by Sabo Kpade
Talks of an Obama biopic have been dismissed as too hasty – the cinematic equivalent of burial rites performed in anticipation of the subject’s death. One could say the same about any number of works of art with him as inspiration. Wiser to wait for when his tenure is over, when the merits and demerits of his presidency can be weighed in completion. But even then the early onset of nostalgia could creep in, colouring his legacy and this may be dependent on how well or not his successor does in office. Perhaps there will never be a right time. Perhaps the time is now as his plummeting approval ratings sharply contrast with his landslide 2008 victory and the once soaring rhetoric of hope has peaked leaving variable clouds of achievements.
Obama-ology tells the story of Warren (Edward Dede) a young African American who joins the Obama campaign in 2008. That he is college educated and gay may place him at odds with the grittiness of East Cleveland, a poor and deprived black neighbourhood, where his team goes to canvas for votes and volunteers. Whether to prepare him for the challenges ahead or some sort of projection of self-hate, Barbara (Amanda Wright) his African American colleague, gives him a hard time in a scene that is mediated by Sam a Caucasian, who from all appearance is just another colleague. Barbara is a seasoned campaigner who believes Warren is unsuitable for the job partly because of how much his education and mannerisms make him inflexible, in a role that requires adaptability.
After unsuccessful and increasingly frustrating cold calling at the doors of locals, Warren meets Cece (Pearl Mackie) a 27 year old single mother of two who listens to what he has to say but does not show any enthusiasm or awareness for the election. Her illiteracy confounds Warren and juxtaposes the two of them maybe a little too neatly. When Cece later shows up at the team’s office to sign up to the campaign Warren is delighted and their relationship develops into the emotional core of the play.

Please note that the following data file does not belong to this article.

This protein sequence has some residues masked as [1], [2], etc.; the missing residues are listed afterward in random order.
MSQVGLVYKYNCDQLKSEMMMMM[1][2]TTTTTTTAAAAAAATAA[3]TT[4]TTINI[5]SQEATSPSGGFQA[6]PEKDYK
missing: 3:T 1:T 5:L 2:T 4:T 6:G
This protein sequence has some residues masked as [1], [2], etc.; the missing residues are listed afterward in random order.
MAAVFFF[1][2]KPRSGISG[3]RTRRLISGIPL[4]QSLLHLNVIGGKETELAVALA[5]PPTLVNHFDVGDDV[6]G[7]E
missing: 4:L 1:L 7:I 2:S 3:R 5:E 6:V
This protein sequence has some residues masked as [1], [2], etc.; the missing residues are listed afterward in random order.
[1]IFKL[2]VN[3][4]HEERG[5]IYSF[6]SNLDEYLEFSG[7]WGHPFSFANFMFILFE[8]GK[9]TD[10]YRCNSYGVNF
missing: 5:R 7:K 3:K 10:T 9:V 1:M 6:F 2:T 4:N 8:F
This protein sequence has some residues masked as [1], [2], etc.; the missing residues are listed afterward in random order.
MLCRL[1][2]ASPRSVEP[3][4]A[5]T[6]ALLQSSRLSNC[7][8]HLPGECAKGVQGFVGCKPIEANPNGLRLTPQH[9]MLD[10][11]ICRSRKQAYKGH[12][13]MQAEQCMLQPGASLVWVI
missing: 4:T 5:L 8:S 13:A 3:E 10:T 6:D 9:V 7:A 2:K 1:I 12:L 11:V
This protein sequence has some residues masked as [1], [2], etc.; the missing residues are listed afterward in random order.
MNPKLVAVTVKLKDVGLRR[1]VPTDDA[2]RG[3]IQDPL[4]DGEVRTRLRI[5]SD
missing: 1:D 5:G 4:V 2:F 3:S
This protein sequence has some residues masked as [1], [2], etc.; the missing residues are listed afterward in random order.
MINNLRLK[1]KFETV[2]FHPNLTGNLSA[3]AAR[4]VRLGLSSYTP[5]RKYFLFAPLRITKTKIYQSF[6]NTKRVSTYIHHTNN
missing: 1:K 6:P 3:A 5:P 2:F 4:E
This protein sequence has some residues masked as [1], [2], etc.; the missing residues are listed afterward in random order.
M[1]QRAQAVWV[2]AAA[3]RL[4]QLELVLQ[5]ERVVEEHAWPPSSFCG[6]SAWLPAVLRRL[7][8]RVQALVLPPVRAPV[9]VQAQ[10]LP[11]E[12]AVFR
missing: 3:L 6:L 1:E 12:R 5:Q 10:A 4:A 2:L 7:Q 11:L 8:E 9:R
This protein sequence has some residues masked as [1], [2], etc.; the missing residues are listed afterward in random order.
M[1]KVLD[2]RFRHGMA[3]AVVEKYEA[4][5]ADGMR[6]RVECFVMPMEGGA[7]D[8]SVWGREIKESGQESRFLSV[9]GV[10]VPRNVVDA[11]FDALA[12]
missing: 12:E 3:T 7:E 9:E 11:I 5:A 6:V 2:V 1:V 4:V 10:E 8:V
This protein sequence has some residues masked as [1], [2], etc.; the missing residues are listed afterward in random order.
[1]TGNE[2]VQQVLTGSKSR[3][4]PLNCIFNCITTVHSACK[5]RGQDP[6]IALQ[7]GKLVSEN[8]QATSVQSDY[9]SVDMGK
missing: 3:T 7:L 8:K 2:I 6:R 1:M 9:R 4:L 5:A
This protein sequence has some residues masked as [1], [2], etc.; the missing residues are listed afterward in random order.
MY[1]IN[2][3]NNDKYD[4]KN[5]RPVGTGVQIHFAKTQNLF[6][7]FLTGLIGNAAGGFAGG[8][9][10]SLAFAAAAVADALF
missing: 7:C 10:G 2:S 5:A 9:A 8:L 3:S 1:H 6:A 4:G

With the exception of Warren the lead, the four people cast perform as many as 20 varied roles with much zest. Whether it is Pearl Mackie as Caits, a no nonsense New Jersey woman burdened by a family bereavement or the hilarious pair of Peter Caulfield and Katherine Newman as New York hippies Brad and Lainey, the versatility of each actor is showcased adding even more scope and texture to the play. The all-British cast do very convincing and varied American accents and that this is done in a fast paced play without lapses is commendable.
Director Tommo Fowler capably marshals the many scene changes and character parts on a stage the size of a double bedroom. Actors seen changing wardrobes in dim lights near the stage did not distract this viewer but rather pointed to the mechanics of a production often unseen.
Warren’s journey is that of the novice who realises his new world is not all it appears to be. As far as plots go this is cast iron. So a lot depends on how much empathy one can feel for Warren, how much emotion overrides critical alertness and in this playwright Aaron Squires succeeds.
One does wonder what Warren would have made of the Obama of 2014?
You can see Obama-ology at the Finsbourough Theatre until December 16th.
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Sabo Kpade’s stories have been published in Verdad, Glasschord, The Writer’s Room, Sable and Gertrude Press. His play Have Mercy On Liverpool Street was staged by Talawa Theatre Company. He is currently at work on his first novel, Anyone’s Ghost.